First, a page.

Now the Turkish Cypriot authorities are promoting Varosha as a macabre “black tourism” site similar to that of Pripyat, the ghost town next to Chernobyl. To attract tourists, the “municipality” of Gazimağusa has started renovations. Roads have been cleaned and paved; tourist infrastructure has been built (benches, bicycle rental, kiosks). The beach where the 2020 picnic took place awaits visitors.
“We are scared, disappointed and angry. I see people touching up the buildings and I wonder who are they to do this without consulting the original owners”, protests Ceren. “We have to resolve the Cyprus issue. They are going to be opened for Russian tourism and Varosha risks becoming a new Las Vegas. But nothing is more important than the ecology,” she exclaims.
“By opening Varosha, Turkey is using the salami tactic, which involves advancing on the ground in small steps”, explains Fiona Mullen, FEP member, as well as director of Sapienta Economics. The Republic of Cyprus quickly denounced Turkey's violations before the UN Security Council and EU leaders and institutions. The European Council of June 24 and 25 underlined the importance of Varosha's status and called on Turkey to fully respect the UN resolutions.
And then the TRNC tossed another stone into the water. Turkish Cypriot authorities have stepped up their calls to exiles to (re)claim their property by contacting the Turkish Real Estate Commission (IPC). For the legal Greek Cypriot inhabitants, this would mean returning to live under Turkish administration and occupation outside the framework of the UN and a negotiated solution, and without any guarantee of receiving a stable and legal restitution of their property. The Republic of Cyprus discourages refugees because such a return would imply the recognition of the “TRNC” entity and would hamper the government's negotiations.
At present, things are at a standstill. Last April, an informal “5-party + 1” meeting under the auspices of the UN resulted in an impasse. Turkish Cypriot leader Ersin Tatar has been adamant about a federal solution within UN parameters and EU values. For its part the Turkish side now wants to put a two-state solution on the negotiating table, which is to say to recognize the sovereignty of the TRNC.
“Given the context and that there is no prospect of resuming negotiations, the international community will seek other means of reducing tensions. And ideas like Varosha's joint development into a sustainable ecocity might work”, Fiona Mullen comments. “Varosha is a place of conflict where civil society must be able to engage. Ideally, setting up the FEP in advance of a solution to the Cyprus problem could be an example of peaceful cohabitation and co-management, as well as of co-development”, she adds. “The only conditions in which the FEP could come to life are if the development of Varosha adheres to the program of confidence-building measures set up by the UN within a wider process of negotiations on the Cyprus issue.”.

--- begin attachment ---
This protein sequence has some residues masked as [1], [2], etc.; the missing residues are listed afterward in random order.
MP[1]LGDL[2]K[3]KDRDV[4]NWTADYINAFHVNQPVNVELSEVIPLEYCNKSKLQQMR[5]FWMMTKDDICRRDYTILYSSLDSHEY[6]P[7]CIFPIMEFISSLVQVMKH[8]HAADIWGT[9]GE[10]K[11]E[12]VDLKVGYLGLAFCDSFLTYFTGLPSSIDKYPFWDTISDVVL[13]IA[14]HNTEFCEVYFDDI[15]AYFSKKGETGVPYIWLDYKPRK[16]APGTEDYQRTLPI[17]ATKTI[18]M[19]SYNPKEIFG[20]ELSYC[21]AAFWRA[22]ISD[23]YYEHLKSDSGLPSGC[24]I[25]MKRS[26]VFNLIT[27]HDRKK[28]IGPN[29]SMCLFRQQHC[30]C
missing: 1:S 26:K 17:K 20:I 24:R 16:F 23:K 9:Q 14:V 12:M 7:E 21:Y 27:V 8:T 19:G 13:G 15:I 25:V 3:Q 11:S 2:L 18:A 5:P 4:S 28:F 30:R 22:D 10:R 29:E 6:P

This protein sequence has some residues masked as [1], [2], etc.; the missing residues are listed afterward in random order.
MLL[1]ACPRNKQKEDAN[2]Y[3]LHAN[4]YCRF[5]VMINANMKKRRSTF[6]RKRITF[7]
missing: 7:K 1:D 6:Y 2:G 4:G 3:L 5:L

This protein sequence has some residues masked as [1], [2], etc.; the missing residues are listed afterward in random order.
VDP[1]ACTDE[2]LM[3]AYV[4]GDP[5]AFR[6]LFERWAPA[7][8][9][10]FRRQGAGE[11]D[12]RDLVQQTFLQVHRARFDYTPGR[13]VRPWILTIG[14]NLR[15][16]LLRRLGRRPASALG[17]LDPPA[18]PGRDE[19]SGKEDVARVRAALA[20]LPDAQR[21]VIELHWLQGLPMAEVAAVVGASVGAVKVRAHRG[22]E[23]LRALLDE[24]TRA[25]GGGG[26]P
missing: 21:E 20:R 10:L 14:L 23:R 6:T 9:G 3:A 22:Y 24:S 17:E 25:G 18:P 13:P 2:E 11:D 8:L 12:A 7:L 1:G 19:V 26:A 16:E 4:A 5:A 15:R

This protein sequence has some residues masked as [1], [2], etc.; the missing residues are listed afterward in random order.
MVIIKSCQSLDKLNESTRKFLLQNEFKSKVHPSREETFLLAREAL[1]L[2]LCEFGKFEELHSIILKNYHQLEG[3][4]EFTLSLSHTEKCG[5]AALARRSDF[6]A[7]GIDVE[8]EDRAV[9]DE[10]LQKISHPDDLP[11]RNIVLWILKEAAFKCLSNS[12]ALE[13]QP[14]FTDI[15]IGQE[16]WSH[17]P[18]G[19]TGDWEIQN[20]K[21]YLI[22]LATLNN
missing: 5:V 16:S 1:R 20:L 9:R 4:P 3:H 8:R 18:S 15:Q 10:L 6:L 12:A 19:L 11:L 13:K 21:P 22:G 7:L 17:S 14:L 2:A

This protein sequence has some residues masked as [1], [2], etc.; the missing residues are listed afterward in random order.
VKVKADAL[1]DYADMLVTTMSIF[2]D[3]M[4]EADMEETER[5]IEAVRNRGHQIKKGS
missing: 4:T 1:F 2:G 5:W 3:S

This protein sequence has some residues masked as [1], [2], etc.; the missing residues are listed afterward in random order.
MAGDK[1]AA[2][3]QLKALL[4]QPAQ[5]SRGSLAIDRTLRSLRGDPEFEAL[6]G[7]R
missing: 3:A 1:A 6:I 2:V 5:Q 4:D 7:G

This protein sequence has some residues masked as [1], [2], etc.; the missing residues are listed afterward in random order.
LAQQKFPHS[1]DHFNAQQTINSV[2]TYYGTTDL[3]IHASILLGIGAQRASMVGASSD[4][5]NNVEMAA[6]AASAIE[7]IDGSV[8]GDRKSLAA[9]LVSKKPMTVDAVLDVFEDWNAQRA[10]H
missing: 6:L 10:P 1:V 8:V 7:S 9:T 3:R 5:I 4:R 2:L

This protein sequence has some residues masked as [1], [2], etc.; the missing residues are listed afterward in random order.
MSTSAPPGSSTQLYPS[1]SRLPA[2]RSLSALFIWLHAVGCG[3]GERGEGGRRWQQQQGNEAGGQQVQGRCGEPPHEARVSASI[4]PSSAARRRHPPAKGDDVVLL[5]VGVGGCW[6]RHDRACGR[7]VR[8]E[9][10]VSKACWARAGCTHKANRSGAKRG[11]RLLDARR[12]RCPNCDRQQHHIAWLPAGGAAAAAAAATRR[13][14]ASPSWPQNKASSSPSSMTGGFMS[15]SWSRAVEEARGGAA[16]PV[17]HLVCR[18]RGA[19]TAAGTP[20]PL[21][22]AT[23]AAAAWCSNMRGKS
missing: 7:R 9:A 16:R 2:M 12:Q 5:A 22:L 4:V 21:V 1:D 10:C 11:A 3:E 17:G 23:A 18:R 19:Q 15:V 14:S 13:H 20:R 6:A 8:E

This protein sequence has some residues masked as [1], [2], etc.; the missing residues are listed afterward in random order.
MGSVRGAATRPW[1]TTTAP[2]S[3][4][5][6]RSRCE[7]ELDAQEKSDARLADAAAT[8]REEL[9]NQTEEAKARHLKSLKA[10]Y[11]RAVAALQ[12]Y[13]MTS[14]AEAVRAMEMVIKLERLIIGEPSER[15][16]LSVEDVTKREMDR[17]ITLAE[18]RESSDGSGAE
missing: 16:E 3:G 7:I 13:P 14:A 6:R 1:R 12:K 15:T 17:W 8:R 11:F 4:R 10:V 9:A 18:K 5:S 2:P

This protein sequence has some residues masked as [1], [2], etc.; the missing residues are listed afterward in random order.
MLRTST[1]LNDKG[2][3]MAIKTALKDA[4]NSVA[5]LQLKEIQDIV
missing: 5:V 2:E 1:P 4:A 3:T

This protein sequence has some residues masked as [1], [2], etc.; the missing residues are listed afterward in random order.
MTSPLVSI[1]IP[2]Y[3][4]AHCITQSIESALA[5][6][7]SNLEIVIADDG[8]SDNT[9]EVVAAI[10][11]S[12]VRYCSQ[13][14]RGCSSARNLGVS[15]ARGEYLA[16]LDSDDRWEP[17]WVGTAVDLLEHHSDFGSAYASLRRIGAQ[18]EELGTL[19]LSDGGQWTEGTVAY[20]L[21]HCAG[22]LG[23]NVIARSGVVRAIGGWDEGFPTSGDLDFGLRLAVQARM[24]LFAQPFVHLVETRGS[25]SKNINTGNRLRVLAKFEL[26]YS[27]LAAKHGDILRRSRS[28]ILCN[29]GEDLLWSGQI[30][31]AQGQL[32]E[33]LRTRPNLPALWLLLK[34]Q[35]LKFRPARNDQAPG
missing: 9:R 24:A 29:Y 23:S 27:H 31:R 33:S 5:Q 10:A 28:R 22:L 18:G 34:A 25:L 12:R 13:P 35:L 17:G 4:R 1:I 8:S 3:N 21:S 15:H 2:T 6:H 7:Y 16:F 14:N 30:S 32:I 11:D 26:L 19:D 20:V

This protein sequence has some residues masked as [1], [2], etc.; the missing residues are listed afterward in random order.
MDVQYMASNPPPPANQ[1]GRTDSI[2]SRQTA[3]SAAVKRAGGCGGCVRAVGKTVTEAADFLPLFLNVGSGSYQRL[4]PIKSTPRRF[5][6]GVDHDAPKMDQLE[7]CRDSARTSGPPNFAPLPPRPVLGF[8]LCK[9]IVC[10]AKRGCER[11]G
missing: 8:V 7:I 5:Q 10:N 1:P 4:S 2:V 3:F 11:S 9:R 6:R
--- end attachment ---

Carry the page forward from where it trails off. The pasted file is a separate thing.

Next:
The European Council has also welcomed the de-escalation of tensions in the eastern Mediterranean between Greece and Turkey.
“In this context, agreement could be found on Varosha and UN confidence-building measures could also strengthen de-escalation between Cyprus and Turkey.”, believes Fiona Mullen. “In order to reduce tensions, a scenario involving a broader agreement that would include both gas and Varosha might be envisaged”, she adds.
For Chrysanthos Zanettos, Deputy Mayor of Famagusta and also a refugee, the FEP is a good idea for a Famagusta where Greek and Turkish Cypriots could live and cooperate together. But the refugees are outraged by the government's inaction and the lost opportunities for resettlement.
“The situation in Famagusta is more tragic than ever. Varosha has been a victim of the stagnation of the talks on a settlement of the Cyprus question since the failure of the negotiations in Crans-Montana in 2017. If the Greek Cypriot side does not return to the negotiating table, we risk losing Famagusta and all the occupied territories forever”, he says.
Turkish President Recep Tayyip Erdoğan plans to visit Varosha again on 20 July, the anniversary of the 1974 invasion. The Municipality of Famagusta believes that time is running out and is demanding a national strategy before the visit.
“We propose the creation of a bi-communal technical committee on the management of the restitution of our property. Only through international law could a chance be taken for Famagusta to become an example of cooperation and coexistence linking two communities.
Unfortunately, Turkey's actions over the years have not taken this path”, Zanettos argues. Although the news about Famagusta is incredibly disheartening, members of the FEP are hopeful that the city's tory can inspire other communities around the world to embrace both sustainable lifestyles and peaceful coexistence.